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|Triple A Minor League||09/25 17:05||-||Charlotte Knights v Jacksonville Jumbo Shrimp||W||3-12|
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|Triple A Minor League||09/21 23:05||-||Charlotte Knights v Jacksonville Jumbo Shrimp||L||3-2|
|Triple A Minor League||09/20 23:05||-||Charlotte Knights v Jacksonville Jumbo Shrimp||W||1-2|
|Triple A Minor League||09/18 18:05||-||Nashville Sounds v Jacksonville Jumbo Shrimp||L||8-5|
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The Jacksonville Jumbo Shrimp are a Minor League Baseball team of the International League (IL) and the Triple-A affiliate of the Miami Marlins. They are located in Jacksonville, Florida, and are named for shrimp caught in the area. The team plays their home games at 121 Financial Ballpark, which opened in 2003. They previously played at Sam W. Wolfson Baseball Park from 1962 until the end of the 2002 season.
A team known as the Jacksonville Suns competed in the Triple-A International League from 1962 to 1968. The franchise was relocated to Norfolk, Virginia, as the Tidewater Tides in 1969. After one season without professional baseball, a different Suns team came to the city in 1970 as members of the Double-A Southern League (SL). From 1985 to 1990, the team was known as the Jacksonville Expos during an affiliation with the Montreal Expos, but they returned to the Suns moniker in 1991. The club rebranded as the Jacksonville Jumbo Shrimp before the 2017 season. In conjunction with Major League Baseball's reorganization of Minor League Baseball in 2021, the Jumbo Shrimp were elevated to the Triple-A East, which was renamed the International League in 2022.
Jacksonville won their only IL championship in 1968 as the Triple-A affiliate of the New York Mets. They won the SL championship six times. The first came in 1996 as the Double-A affiliate of the Detroit Tigers. As a farm club for the Los Angeles Dodgers, they won in 2001 and 2005. Three SL titles were won as the Double-A affiliate of the Miami Marlins, including back-to-back championships in 2009 and 2010 and most recently in 2014.
Jacksonville, Florida, has hosted professional baseball teams since the late 19th century. Six teams of the Southern League of Colored Base Ballists were based in the city in 1886. An unnamed team played in an early iteration of the Florida State League in 1892. With only a few interruptions from 1904 to 1961, the city was home to such Minor League Baseball teams as the Jays, Tars, and Braves, which played predominantly in the original South Atlantic League ("Sally League"), a predecessor to the modern Southern League. Jacksonville was also home to the Red Caps of the Negro leagues.
The first team from the Sunshine State of Florida known as the Jacksonville Suns arrived in the city by way of Havana, Cuba, and Jersey City, New Jersey. Following the Cuban Revolution in 1959, the Havana Sugar Kings of the Triple-A International League (IL) relocated to become the Jersey City Jerseys during the 1960 season. The franchise folded after the 1961 campaign and was bought by a local group headed by Samuel W. Wolfson, previously the owner of the Jacksonville Braves. The Suns played their home games at Jacksonville Baseball Park, which was renamed Sam W. Wolfson Baseball Park after Wolfson's death in 1963.
As the Triple-A affiliate of the Cleveland Indians, the Suns ended their first season by winning the 1962 International League pennant with a league-best 94–60 record under manager Ben Geraghty. In the Governors' Cup playoffs for the IL championship, they won the semifinals over the Rochester Red Wings but lost the finals to the Atlanta Crackers, 4–3. Shortstop/second baseman Tony Martínez was selected for the IL Most Valuable Player (MVP) Award, and right-hander Joe Schaffernoth won the Most Valuable Pitcher Award.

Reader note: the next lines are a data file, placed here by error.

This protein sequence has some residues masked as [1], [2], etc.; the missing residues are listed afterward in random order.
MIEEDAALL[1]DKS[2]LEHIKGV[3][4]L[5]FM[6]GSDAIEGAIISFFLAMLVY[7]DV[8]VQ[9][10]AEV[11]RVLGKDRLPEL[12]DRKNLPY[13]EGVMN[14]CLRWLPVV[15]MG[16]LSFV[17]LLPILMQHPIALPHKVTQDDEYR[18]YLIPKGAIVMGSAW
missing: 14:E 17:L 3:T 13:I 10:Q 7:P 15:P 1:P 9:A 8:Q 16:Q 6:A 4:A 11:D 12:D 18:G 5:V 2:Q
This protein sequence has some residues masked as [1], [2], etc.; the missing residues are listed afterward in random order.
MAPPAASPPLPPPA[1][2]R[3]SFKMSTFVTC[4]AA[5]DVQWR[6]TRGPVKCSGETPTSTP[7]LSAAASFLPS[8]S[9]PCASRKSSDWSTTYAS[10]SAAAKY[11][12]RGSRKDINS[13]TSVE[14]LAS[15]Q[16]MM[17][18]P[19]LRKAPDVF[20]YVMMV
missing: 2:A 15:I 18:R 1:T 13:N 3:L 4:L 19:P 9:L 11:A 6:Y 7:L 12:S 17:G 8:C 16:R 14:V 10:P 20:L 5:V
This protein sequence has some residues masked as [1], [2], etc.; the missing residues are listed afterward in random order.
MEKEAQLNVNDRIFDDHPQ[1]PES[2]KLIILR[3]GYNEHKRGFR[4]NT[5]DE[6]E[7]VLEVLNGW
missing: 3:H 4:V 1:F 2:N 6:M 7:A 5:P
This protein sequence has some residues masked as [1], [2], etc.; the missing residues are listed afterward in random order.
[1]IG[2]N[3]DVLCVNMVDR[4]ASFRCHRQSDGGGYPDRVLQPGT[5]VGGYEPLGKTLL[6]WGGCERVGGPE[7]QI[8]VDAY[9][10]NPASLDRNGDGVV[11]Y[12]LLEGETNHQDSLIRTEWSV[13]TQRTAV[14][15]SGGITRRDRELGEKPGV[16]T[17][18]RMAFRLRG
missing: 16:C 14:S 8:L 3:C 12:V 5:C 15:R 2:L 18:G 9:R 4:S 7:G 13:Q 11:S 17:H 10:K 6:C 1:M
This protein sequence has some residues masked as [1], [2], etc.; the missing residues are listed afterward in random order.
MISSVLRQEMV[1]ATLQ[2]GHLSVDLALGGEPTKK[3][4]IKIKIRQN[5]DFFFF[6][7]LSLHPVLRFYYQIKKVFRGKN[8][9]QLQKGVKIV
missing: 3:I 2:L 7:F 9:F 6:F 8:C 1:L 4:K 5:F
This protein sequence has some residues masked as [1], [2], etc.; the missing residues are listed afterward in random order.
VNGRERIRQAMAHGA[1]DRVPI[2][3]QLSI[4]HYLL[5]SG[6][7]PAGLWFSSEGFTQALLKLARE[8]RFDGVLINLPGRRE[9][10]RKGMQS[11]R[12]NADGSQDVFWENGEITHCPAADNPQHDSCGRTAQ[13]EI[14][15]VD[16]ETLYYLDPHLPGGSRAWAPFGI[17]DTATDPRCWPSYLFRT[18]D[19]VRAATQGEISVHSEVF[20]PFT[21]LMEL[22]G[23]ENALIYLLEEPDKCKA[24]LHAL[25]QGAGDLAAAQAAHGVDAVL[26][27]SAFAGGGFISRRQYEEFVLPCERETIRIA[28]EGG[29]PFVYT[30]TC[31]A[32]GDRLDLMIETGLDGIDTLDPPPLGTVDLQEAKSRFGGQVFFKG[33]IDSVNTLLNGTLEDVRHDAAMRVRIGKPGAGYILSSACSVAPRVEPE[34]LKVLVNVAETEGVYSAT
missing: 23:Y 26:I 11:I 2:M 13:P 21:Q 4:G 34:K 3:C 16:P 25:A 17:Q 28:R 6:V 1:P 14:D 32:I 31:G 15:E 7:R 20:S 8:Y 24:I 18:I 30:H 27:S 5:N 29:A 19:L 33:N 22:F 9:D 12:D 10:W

In 1964, Jacksonville became the top farm club of the St. Louis Cardinals. The team won a second IL pennant that year under manager Harry Walker with an 89–62 season, but they were eliminated in the postseason semifinals by Rochester. Shortstop Joe Morgan was selected as the 1964 league MVP. The Suns switched affiliations to the New York Mets in 1966. During this period, pitchers Tom Seaver (1966) and Nolan Ryan (1967), both future Baseball Hall of Fame inductees, played for the Suns. Skipper Clyde McCullough led the 1968 Suns to win their only IL playoff championship. After defeating the Toledo Mud Hens, 3–1, in the semifinals, they won the league crown over the Columbus Jets, 4–0, in the finals.
When the Milwaukee Braves moved to Atlanta in 1966, the Atlanta Crackers relocated to Richmond, Virginia. This left Jacksonville as the southernmost team in the league, far away from the nearest clubs in Richmond and Louisville, Kentucky. After the 1968 season, the team was relocated to Norfolk, Virginia, as the Tidewater Tides. Jacksonville went without a minor league team in 1969.
A new Suns team began play in 1970 when the Double-A Southern League (SL) added expansion franchises in Jacksonville, and Mobile, Alabama. Jacksonville became the Double-A affiliate of both the Milwaukee Brewers and Montreal Expos for their first Southern League season. They became a Cleveland Indians farm club in 1971, and then began a much longer affiliation with the Kansas City Royals in 1972.
The Suns made their first Southern League playoff appearance in 1973 behind Manager of the Year Billy Gardner. They won the Eastern Division title but lost the championship finals versus the Montgomery Rebels, 3–1. Jacksonville returned to the playoffs in 1974 via another Eastern Division title but were again denied a championship by the Knoxville Sox, 3–2. By 1977, the SL had begun using a split-season schedule wherein the division winners from each half qualified for the postseason. The Suns won 1977's Second Half Eastern Division title, won the division title over the Savannah Braves, but lost to Montgomery, 2–0, in the finals. Jacksonville made two more appearances in the playoffs with Kansas City but lost in the finals each time. The 1982 team won both halves of the season with a league-best 83–61 record under Manager of the Year Gene Lamont, but they ultimately lost the championship to the Nashville Sounds, 3–1. The 1983 second-half champion Suns lost in the finals, 3–1, to the Birmingham Barons. Outfielder John Morris was selected as the 1983 Southern League MVP.